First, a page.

Optane memory and CAT tools?
Persoa que publicou o fío: Luca Tutino

Luca Tutino  Identity Verified
Italy
Local time: 10:40
Membro (2002)
English to Italian
+ ...
Apr 6

I wonder if anybody ever tried the effect of adding Optane memory to work on large files and large TMs/TBs in CAT tools like Trados or mQ. As far as I understood, in theory, this might be the fastest option for continuous repeated access to the same files often happening with those tools. If yes, will you please share your config and experience?

 

DZiW (X)
Ukraine
English to Russian
+ ...
May be for HDD; hardly for SDD Apr 6

Luca, they market 3D XPoint IOM for home users as both a rather expensive fast tiny system drive and a hardware smartboost-like hybrid accelerator. The recommended requirements are i7+ on intel200+ chipset under Win10x64 only, alas. While x20-x30 increase may seem worthy for slow HDDs, it takes 32+Gb IOM model to cover block and file caching. Furthermore, it shows little use for recent SDDs, handicapping the backup (I use Acronis) and having its overhead:
So why paying to fix something that works fine?
IMO.

I prefer laptops with 512+GB SSD or some 256GB SSD for system + some 2TB HDD for data, and often replace my caddies, but I don’t feel like I need such a transparent caching. Of course, I used to play quite successfully with PrimoCache/Primo Ramdisk, SoftPerfect RAM Disk, and many other paid and free RAMdrive/RAMcache solutions, but no need now. May be worth checking though, investigating the hardware counterparts too.

However, if you can have IOM or something else for 7-14 days free testing, just give it a try for sure. Also DO backup first, and mind the UPS for the desktop PC!

Cheers


 

Lincoln Hui  Identity Verified
Hong Kong
Local time: 16:40
Membro
Chinese to English
+ ...
No Apr 7

Optane HDDs are still slower than SSDs. Optane SSDs don't show much of a difference compared to standard, high-end SSDs, except in price. There's a reason why Optane drives are pretty much dead in the market.

And please, let's not pretend CAT tools are at the cutting-edge of computing applications. Your "large" files and "targe TM/TBs" are maybe a handful of 30-50MB files, perhaps a couple hundred MB if you really tried. When we talk about drive performance we're talking about thous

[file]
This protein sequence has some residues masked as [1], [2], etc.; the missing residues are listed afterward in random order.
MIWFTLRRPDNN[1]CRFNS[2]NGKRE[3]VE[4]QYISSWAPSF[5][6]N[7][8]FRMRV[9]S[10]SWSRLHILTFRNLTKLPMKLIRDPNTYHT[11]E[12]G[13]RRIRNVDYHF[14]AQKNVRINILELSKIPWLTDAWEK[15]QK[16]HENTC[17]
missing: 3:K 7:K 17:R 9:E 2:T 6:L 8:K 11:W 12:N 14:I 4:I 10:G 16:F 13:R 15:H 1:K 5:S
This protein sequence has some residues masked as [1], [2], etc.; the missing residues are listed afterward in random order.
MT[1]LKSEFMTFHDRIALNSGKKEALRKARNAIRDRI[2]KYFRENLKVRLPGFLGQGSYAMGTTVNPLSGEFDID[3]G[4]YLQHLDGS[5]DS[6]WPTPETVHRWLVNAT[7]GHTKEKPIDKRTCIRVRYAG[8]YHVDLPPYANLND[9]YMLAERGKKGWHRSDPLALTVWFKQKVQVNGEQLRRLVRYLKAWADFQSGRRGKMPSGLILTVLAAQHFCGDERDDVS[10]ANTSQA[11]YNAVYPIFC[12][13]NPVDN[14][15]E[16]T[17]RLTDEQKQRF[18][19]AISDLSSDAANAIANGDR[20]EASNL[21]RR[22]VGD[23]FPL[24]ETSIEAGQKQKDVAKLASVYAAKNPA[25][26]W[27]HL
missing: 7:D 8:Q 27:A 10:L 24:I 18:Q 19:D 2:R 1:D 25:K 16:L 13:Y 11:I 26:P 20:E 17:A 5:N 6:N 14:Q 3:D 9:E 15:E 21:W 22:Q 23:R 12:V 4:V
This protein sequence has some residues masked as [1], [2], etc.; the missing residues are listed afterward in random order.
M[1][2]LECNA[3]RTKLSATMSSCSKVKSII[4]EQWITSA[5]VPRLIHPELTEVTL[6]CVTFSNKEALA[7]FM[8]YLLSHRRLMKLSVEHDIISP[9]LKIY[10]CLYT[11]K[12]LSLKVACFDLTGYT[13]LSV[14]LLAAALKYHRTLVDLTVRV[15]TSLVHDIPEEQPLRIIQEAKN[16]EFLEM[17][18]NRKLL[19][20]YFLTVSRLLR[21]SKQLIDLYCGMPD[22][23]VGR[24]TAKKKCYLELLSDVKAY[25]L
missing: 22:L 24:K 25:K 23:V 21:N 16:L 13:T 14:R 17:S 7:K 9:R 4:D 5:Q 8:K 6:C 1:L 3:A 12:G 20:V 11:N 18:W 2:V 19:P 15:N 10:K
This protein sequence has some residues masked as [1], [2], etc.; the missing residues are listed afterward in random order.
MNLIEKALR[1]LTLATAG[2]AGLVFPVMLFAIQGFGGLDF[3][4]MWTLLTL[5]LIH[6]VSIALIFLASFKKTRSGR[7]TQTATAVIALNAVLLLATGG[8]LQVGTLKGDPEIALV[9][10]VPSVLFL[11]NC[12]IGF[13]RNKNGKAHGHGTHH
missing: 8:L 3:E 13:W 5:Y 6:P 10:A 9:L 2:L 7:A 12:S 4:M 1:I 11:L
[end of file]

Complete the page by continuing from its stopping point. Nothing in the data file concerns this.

... See more
Optane HDDs are still slower than SSDs. Optane SSDs don't show much of a difference compared to standard, high-end SSDs, except in price. There's a reason why Optane drives are pretty much dead in the market.

And please, let's not pretend CAT tools are at the cutting-edge of computing applications. Your "large" files and "targe TM/TBs" are maybe a handful of 30-50MB files, perhaps a couple hundred MB if you really tried. When we talk about drive performance we're talking about thousands of accesses every minute (or second), or about files that are 30-50 GB. What applications are you running that need an I/O of 500 Mbps? CAT tools fall within "light to moderately demanding office applications". They aren't in the same zip code as photo/video editing, 3D graphics or even live streaming, the sort of applications that high-end workstations are being marketed for.

[Edited at 2020-04-07 07:01 GMT]
Collapse


 

Samuel Murray  Identity Verified
Netherlands
Local time: 10:40
Membro (2006)
English to Afrikaans
+ ...
@Luca, which Optane? Apr 7

Luca Tutino wrote:
I wonder if anybody ever tried the effect of adding Optane memory...


Which one do you mean?
https://www.youtube.com/watch?v=i0Lf3gp6LIA


 

Rolf Keller
Germany
Local time: 10:40
English to German
Invest in much RAM instead of in a fast disk Apr 7

Luca Tutino wrote:

continuous repeated access to the same files often happening with those tools.

TMs are accessed via indexes, so the speed of the mass storage is'nt very important - except when you perform certain special tasks that read/write whole files in one run (e. g. sorting, converting, im-/exporting, ...).


 

Luca Tutino  Identity Verified
Italy
Local time: 10:40
Membro (2002)
English to Italian
+ ...
INICIO DE TEMA
Beyond the basics Apr 7

Thank you all. At the moment I have an old notebook (3rd gen I3, 9 years old this month) which I upgraded right away with max RAM (8GB) and 3 years later with a 1T SSD (huge improvement, despite the slow notebook SATA). Surprisingly, this system is still working very well, mostly, during actual translation and most of the time.

But, especially with Trados, when I try to do something remotely "special" with large files - like importing 130Mb TMX files received from an important clie
... See more
Thank you all. At the moment I have an old notebook (3rd gen I3, 9 years old this month) which I upgraded right away with max RAM (8GB) and 3 years later with a 1T SSD (huge improvement, despite the slow notebook SATA). Surprisingly, this system is still working very well, mostly, during actual translation and most of the time.

But, especially with Trados, when I try to do something remotely "special" with large files - like importing 130Mb TMX files received from an important client, "upgrading" a 4Gb SDLTM, but also unexpectedly with apparently less demanding tasks - I am often confronted with long waits. An entire night might not suffice. And hitting Cancel leads to an even longer wait, or to an inevitable forced reboot.